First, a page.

A high fever drove Emmy Waymire’s parents to take their 5-month-old to their pediatrician. After trying to figure out the source of the problem, a sonogram later revealed that one of her kidneys was enlarged. It was then that they learned a very long new word: nephroblastomatosis, or the presence of excess tissue within the kidney. This rare condition is often benign and not worrisome. But in some children, the condition is a pre-cursor to a Wilm’s tumor, which must be treated.
“We lived in Kansas at the time and the doctor told us there were only 19 other cases of this,” said Emmy’s father, Kevin. “She did a year of chemo and it shrunk by 50% by the time we moved to Florida. When we arrived, the doctors there immediately diagnosed her with a Wilm’s tumor.”
Their new doctor recommended removal of the kidney. That seemed very drastic to her parents who were originally advised removal could later cause the tumor to spread to her healthy kidney, so they sought a second opinion from an expert in Boston. What they learned there validated their decision to wait, but their new team felt removing the kidney had become the right course of treatment. The surgery took place in November of 2019. After she recovered, they came home and began her chemotherapy in Atlanta.
“Our doctors in Boston originally wanted us to stay there to do chemo,” Kevin said. “But logistically that would have been very hard for us to travel and stay so far away from home. It also would have been quite expensive!”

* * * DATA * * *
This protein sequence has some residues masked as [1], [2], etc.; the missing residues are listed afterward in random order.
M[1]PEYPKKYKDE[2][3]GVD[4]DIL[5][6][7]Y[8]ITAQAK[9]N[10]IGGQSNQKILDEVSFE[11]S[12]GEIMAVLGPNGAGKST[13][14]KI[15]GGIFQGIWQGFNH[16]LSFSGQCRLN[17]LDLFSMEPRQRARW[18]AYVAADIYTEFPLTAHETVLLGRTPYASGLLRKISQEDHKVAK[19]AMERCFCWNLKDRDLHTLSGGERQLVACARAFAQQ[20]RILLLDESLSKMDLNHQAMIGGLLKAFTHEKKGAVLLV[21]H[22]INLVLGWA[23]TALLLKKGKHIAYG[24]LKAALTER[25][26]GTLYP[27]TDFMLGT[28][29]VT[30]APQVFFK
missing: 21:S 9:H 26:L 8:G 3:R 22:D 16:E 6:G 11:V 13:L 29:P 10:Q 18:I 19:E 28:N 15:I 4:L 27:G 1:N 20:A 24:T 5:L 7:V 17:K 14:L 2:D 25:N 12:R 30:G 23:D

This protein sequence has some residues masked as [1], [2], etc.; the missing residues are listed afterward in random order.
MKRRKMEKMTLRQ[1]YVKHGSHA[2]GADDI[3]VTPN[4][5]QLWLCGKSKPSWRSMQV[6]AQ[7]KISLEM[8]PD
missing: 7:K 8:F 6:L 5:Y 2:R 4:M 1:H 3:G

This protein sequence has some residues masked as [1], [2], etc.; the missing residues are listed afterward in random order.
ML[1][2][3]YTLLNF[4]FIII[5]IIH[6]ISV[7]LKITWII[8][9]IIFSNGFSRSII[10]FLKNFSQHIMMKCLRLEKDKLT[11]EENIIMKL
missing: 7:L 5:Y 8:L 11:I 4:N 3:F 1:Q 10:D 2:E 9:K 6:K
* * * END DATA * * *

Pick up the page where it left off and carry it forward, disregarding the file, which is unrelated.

They’ve been coming to Children’s Healthcare of Atlanta ever since. She had weekly chemo infusions until mid-February. After that they made the trip to Atlanta once every three weeks. Her last chemotherapy treatment is scheduled for mid-May and they couldn’t be more excited!
Emmy will be a spunky three-year-old in July. Her father describes her as a girly-girl who likes tutus and frilly bows. But she also likes playing in the sand at the beach, building with blocks, and pestering her 4-year-old brother. And while they are almost finished with treatment, the pandemic has affected them in a few ways.
“For the most part, it hasn’t been that much of a change for us. We were already isolating ourselves and living in a bubble,” Kevin explained. “Our issues with the pandemic have had more to do with our jobs than Emmy’s health.”
Emmy’s mother, Ashleigh, is a nurse at an OBGYN clinic. She hasn’t worked very much this year because of Emmy’s treatment, but she recently started back. Kevin is a marriage and family therapist and registered play therapist. He recently had to close his practice because so many adults are not yet comfortable with telehealth.
“The hospital stays also became very different for us,” Kevin said. “Emmy has to be admitted and we are used to switching out to give each other a break while she’s there. But now only one parent can be with the child for the duration of their stay. I understand why. But it’s hard not being able to be with them.”
They also found out that she will not be able to have a traditional bell-ringing ceremony to mark the end of treatment. While they are disappointed, the Waymire’s plan to give Emmy a special celebration when they can. They’ll likely do it at home – which seems appropriate during this time of quarantine. But hopefully some of the restrictions will be over and they will be able to invite friends and family to join them to cheer Emmy on when she rings the bell!